Computer-generated image showing proposed 4C Pavilion exterior and grass-sewn 'green roof'
  Design for the 4C Pavilion, an ambitious new community building planned for Ashton-under-Lyne, Manchester

But we also need to be careful. Architecture may be a practical art, but it is also a science. I seem to spend an awful lot of my time explaining why a damp-proof course in a building may not be necessary, and might just do more harm than good. At a technical level, there is huge potential for misunderstanding the implications of increased insulation levels and the requirements for buildings to be ventilated effectively. For those of us on the front line, there is very little written information about these implications.

Energy calculations can be time consuming and complex. While we are familiar with the technology in the design of new buildings, this technology is often not sophisticated enough to deal with historic buildings, or to help predict how the buildings will be used. Mark Hines Architects has produced its own software to help make these increasingly complex decisions. There are currently no software companies advertising in The Building Conservation Directory, but I predict there soon will be.


The conservation community is full of people who believe passionately in the buildings they work on. They fight their corner, demand that the right decisions are made and ensure that historic buildings can be enjoyed for generations to come. As traditional roles in the industry change, there is a new and ethical role that heritage professionals can play. They have had to become ‘guardians’ of historic fabric, and their power to persuade others of the significance of that fabric has become even more important.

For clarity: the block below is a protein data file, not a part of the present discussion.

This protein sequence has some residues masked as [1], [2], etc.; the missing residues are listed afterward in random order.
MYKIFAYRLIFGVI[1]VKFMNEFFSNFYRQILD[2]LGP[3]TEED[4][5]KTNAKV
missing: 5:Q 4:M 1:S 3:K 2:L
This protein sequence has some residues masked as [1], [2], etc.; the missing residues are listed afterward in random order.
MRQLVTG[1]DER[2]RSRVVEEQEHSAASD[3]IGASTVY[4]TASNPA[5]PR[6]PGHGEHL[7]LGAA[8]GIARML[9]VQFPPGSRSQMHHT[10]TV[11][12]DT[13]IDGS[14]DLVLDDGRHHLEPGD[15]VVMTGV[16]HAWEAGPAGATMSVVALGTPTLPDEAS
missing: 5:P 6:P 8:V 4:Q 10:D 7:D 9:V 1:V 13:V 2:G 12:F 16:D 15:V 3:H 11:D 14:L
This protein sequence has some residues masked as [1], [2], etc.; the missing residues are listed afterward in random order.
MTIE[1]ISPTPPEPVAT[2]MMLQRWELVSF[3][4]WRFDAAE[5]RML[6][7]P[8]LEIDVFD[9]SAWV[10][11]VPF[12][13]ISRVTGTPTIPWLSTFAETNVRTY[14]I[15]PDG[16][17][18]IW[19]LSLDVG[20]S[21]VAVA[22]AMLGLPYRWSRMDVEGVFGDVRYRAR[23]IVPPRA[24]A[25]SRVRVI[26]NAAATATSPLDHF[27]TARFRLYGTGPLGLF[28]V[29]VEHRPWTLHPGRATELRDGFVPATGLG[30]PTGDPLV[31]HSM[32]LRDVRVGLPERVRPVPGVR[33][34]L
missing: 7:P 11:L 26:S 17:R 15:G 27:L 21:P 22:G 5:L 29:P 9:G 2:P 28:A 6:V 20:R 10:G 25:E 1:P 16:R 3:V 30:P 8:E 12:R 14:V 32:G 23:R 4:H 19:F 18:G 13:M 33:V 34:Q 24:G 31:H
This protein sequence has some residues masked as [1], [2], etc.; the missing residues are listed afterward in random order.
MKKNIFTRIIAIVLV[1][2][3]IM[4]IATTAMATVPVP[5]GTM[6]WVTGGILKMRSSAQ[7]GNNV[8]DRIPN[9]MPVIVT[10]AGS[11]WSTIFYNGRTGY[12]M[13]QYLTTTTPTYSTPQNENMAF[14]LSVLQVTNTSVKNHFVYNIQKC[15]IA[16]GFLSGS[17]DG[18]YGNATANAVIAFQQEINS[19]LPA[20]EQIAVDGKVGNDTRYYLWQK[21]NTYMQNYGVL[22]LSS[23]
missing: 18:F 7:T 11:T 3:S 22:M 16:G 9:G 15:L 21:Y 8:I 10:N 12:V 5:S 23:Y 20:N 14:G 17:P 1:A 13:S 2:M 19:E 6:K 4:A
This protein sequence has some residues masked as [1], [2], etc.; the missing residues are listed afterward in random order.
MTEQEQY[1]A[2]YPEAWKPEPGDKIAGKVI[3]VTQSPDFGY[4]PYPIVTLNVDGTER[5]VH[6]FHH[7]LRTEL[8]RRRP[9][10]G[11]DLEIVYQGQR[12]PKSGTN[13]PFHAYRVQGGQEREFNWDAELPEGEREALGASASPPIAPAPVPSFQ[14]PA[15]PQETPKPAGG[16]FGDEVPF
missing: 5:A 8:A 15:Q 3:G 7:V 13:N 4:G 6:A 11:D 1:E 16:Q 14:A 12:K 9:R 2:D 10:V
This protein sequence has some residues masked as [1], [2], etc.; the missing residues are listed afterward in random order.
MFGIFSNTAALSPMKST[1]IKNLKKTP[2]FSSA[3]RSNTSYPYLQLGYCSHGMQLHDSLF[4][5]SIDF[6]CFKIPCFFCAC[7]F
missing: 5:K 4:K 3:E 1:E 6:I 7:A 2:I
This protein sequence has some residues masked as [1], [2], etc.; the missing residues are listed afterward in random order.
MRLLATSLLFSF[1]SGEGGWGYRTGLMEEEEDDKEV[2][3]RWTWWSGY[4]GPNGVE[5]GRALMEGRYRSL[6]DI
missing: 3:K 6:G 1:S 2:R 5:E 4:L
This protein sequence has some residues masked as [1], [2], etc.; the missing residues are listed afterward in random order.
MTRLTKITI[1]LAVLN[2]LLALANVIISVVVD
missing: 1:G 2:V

The conservation sector can also bring real value in helping to cut carbon emissions. More conservation professionals should be using their skills and knowledge to improve the sustainability of our existing building stock. We should be trying to find new and better ways to recycle these buildings while also finding new applications for traditional methods and materials. In short, we need to be less dogmatic and more flexible in terms of how we think about the historic environment, to be both creative and conservative.